Superhero spotted on 42nd Street.

Well, it happened.

After years of speculation and millions and millions of dollars, it finally happened.

Spider-Man opened last night on Broadway.

You’re probably thinking I got that last sentence wrong.  That I should have said Spider-Man started previews last night.

But with the amount of ink from new and old media the show got last night and this morning, you might as well call it opened.

The chat boards lit up during the show last night (I bet all of the sites saw a surge in traffic), as did Twitter and the blogosphere.  The traditional media caught up this morning, with Spidey snagging the front page of the NY Post (right out of one of those scenes from a super hero movie where the papers hit the streets with a headline that screams, “Spider-Man saves the day!”) as well articles in the NY Times, The Journal, and many, many others.

And while the big publications aren’t reviewing the show, because they “can’t”, they are letting audience members do it for them, with quotes like “parts of it were really exciting” and “the story-telling is really unclear.”

Fair?  Unfair?

As a Producer, I might be frustrated with any negative coverage judging a first preview before my cake was fully cooked.  But when you build the biggest baked good in the world, you gotta expect it.

And hey – you can always take solace in the fact that what these publications are doing, without knowing it, is putting another nail in their own reviewers’ coffins.  By putting so much attention on the show up front, many audience members will have made up their minds by the time the reviews come out.  (When My First Time had a feature article in the NY Times, I sold soooo many more tickets than I sold when the review came out – and a bunch of people called me and congratulated me on the “review”.)

But I will say this to the press, and to all the chatters out there that have been sharpening their claws for the past several weeks . . . write what you will.  But remember, what they are doing down there is unprecedented.  They are building the musical version of the Great Wall of China.  (Which, by the way, I’m sure had a bunch of cost overruns and was also way behind schedule).

More important that precedent, is that they are employing an awful lot of people.

We should all be pulling for their success.  Explorers of uncharted territory may not always find what they are looking for (remember what Columbus was looking for), and many die in the process, but they always stumble upon something which provides new opportunities for all the rest of us.

Stay the course, Spidey.  Some of us are rooting for ya.

Now the big question is . . . will they be publishing their grosses???

Comments
  • I also want it to be good. Spectacle has a place on Broadway — and so do visionary artists trying to follow a vision. If it fails, it fails. But it I would rather have a noble failure with ambition than a pandering bore.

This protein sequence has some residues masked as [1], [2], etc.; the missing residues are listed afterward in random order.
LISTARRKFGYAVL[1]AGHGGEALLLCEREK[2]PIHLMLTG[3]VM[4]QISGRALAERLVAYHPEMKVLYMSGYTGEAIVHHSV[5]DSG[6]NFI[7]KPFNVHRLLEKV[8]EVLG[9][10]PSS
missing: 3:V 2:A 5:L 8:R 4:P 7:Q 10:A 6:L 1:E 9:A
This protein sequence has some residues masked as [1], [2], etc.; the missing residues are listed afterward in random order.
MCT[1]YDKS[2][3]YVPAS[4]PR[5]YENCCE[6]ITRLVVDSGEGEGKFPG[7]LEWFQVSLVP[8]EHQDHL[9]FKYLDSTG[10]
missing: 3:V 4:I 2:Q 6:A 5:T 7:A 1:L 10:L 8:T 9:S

• Luci says:

    After watching the 60 minutes piece and kind of taking an impartial view after all the buzz…. I have two questions. 1)How in the world do they expect to make their cost back. Bono said last night that the operating costs alone were about 1 million a week. I don’t understand how that makes anyone invested in the show money… any light ken?
    2)Does this furter the art form of producing? Does this make it harder to mount a show on broadway that is not 60 million? Many of those shows tend to push the boundaries of the art just as much as high flying and jukebox musicals.
    I will admit that Taymor is a genius at bringing the impossible to the stage and screen. But what do these shows bring to our industry are we evolving or reversing the art form.

  • Ed from Connecticut says:

    This is still version 1.0.
    The Broadway version may need to be a loss leader but, if, like Steve S. commented, it is good and has a vision then it will be worthwhile.
    It will presumably be much easier launching the next version in Tokyo, London and other cities- and that should be where they can recoup (again, if it is good).

  • dan mason says:

    Some will say that the “reviews” are unfair this early in the game. However, if people are spending $150 or more of their hard earned money to see the show, they should be able to critique all they want. I was in town in October for the first preview of “Women on The Verge” and paid full price to see what Bartlett Sher told us was “the first run through of the show”. “Verge” was full of technical problems and the stage crew was onstage just as much as the actors. However, as I blogged about after the show, the tech problems weren’t as offensive as the problems with the script, which was not good. So i’m not as worried to hear that “Spiderman” had actors suspended in mid-air for ten minutes as I am to hear that the plot is confusing and hard to follow.
    The next few weeks are going to spent ironing out the special effects, but let’s not kid ourselves. The script and score are what they are at this point.
    I’m cheering for them. It’s a show that could bring lots of new patrons to the theater. But they have to like what they see when they get there, it doesn’t matter

  • Doug Hicton says:

    Not “unchartered”, but “uncharted” territory, as in unmapped.

  • Anita says:

    Thanks, Luci…yours are my thoughts and questions exactly…

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Ken Davenport
Ken Davenport

Tony Award-Winning Broadway Producer

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